Once the minimum performance level required from the scanner is known, the next matter needing to be addressed concerns printers: how many dpi shall the printer be capable of delivering for the hjman eye to be satisfied for the same size prints as listed above? Then comes the question: ink-jet (including dye-sub variety) or laser?

The answers to questions about scanners and printers are no doubt intermingled, but this is information that everyone needs a better understanding of before purchasing these pieces of equipment. Although for some it mahy seem overly technical, would you relate any such recommendations to what the human eye is capable of resolving in lp/mm or pixels/mm? Thanks you for any advice you can provide on these topics.

-- Daryl Jorud (, March 08, 2000.

I failed to indicate that the film to be used would need to be very high resolution film.

-- Daryl Jorud (, March 08, 2000.

Daryl, you have good suggestions. At this moment, I still need some more experiment. I am upgrading my flatbed scanner and still waiting for delivery of the item. Once that arrives, I shall compare results from thest two scanners with different resolutions, and compare the results from theoretical calculation. I shall post the results then. Thank you for the suggestion.

-- martin tai (, March 09, 2000.

Polaroid produce a 4000x4000 dpi scanner and I am told (but who believes a saleman) that the Micotek Artixscan 4000T is the same.

36-bit SCSI scanners for 900GBP (from one phot chain store in London).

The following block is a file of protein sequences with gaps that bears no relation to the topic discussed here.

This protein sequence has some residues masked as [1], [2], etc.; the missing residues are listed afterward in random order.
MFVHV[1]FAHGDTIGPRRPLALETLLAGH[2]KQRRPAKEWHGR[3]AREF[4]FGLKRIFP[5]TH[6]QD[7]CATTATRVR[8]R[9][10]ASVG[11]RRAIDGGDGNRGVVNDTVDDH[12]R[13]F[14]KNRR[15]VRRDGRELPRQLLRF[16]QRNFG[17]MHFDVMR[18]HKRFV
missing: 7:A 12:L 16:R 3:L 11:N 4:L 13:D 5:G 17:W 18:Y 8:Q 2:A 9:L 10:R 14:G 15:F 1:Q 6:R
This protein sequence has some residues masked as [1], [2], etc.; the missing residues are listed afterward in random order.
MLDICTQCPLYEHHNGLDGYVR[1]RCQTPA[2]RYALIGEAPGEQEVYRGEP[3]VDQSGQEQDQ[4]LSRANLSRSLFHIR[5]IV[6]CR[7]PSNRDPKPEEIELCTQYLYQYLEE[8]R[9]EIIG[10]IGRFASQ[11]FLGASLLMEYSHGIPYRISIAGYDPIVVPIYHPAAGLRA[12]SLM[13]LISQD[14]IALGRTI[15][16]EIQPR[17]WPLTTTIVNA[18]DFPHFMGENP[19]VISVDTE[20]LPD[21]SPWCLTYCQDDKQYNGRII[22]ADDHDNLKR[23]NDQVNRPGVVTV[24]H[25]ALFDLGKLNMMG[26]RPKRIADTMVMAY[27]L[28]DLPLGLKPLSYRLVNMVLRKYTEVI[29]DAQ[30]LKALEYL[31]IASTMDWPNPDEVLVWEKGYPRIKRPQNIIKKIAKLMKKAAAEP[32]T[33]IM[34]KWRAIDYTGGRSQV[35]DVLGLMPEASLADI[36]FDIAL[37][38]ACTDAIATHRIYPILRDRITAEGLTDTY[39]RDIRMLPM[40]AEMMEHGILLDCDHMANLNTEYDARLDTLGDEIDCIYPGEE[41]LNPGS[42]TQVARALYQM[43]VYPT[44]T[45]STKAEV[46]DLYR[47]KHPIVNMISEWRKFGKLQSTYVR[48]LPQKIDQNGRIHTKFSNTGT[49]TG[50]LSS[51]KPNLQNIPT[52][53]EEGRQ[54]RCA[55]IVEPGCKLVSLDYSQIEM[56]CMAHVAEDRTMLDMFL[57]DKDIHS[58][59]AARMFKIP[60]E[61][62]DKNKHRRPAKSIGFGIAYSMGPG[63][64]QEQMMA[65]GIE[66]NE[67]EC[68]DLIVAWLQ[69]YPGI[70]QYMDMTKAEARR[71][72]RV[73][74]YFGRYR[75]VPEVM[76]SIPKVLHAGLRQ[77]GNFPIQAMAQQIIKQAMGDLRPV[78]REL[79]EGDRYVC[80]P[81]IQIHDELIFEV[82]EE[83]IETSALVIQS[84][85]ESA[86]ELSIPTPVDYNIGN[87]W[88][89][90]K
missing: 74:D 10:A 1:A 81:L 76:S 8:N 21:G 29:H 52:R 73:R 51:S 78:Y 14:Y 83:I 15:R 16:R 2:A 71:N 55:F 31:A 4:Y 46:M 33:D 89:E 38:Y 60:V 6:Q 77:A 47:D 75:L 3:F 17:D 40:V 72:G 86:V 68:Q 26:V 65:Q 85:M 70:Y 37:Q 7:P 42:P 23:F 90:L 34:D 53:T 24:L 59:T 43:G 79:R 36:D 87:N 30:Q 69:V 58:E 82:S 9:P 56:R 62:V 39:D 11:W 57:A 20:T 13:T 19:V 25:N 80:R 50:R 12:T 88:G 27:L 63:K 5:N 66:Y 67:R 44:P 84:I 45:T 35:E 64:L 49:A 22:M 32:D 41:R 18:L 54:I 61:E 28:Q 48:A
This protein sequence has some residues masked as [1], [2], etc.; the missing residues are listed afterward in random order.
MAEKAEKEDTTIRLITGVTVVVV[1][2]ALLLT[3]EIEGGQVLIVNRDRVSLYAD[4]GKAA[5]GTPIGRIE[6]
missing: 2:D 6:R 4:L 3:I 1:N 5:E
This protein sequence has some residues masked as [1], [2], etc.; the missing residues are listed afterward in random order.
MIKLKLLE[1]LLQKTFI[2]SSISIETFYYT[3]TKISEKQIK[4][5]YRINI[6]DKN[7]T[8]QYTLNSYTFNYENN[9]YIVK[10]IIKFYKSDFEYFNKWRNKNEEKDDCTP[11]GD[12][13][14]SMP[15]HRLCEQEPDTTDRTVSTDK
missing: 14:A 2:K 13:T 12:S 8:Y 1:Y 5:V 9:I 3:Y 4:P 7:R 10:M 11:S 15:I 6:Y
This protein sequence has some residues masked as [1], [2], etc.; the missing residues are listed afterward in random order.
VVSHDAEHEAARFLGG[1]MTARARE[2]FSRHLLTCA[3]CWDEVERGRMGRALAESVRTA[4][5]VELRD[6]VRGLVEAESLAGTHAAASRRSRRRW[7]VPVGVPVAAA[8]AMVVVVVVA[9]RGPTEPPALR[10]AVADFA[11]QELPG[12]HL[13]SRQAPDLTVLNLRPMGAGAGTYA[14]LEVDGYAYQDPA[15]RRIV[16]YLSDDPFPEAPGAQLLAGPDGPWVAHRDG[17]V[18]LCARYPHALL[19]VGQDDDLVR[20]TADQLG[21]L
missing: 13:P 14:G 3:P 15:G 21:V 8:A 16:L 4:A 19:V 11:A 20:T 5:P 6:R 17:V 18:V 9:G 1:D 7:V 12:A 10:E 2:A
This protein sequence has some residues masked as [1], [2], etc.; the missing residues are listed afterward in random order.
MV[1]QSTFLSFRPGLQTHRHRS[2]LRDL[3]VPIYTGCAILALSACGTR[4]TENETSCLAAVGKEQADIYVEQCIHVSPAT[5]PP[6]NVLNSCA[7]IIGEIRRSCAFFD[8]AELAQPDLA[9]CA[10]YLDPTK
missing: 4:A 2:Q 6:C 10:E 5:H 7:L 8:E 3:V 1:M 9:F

The Minolta Dimage Scan Multi has a carriage for 16mm film, this is 2820dpi and has an APS adapter. Price, if you have to ask you can't afford it. I can't.

Starting with 8x11 (10x14, 12x17) needs all the res you can afford. A scanner at 1200dpi is not good enough. Prints can not be made of all negatives/positives, except at very great expence of time and cost.


-- Gerald McMullon (, October 27, 2000.


I have started to scan minox negatives via a JENOPTEK JS21 film scanner [GBP 199.00] into the computer using either Adobe photodeluxe, or MGI Photosuite III, I have been pleased with the results, both from 100 & 25 ISO speed films.

I have printed very acceptable A4 size prints and I am still experimenting !

I used to use a Minox enlarger many years ago in my darkroom, but I must admit a do prefer to use the computer.

Perhaps we should more discussion based on the merits of minox film scanning.

It works for me.


-- Barry King (, February 18, 2001.

Just a note on scanning. There is a site on the net which shows scans at 2700. 4000 and 6000dpi. Whilst 4000 appears the max initially - because grain shows - the 6000dpi scans still give better detail. These scans are of 35mm film stock. But it does look as though scanners are nearly at the limit and, incidently, digital cameras are generally not in the running. As for the direct scan suggestion I think its catch 22 situation. If you project onto a screen you have the noise of the screen to contend with. Conversely if you remove the screen you are scanning the film direct anyway. Hope these comments help discussion. Graham

-- Graham Hk (, May 03, 2001.

Like Barry, I've been using the Jenoptik JS21 film scanner for a year or so now, and by and large, I'm pleased with the results - it's certainly good value for money. The 2400 dpi optical resolution is adequate certainly for my EC negatives, B/W anyway though I've reservations about colour work. The software for this scanner undoubtedly is a little primitive, but if you treat it right, you can get excellent results from it. For my LX negatives, perhaps a little more digital resolution would certainly help, but the results taken in the round are quite successful.

There are plenty of examples to look at on my Minox web pages: I'd be interested to see what you think ?


-- Stuart Hill (, June 19, 2001.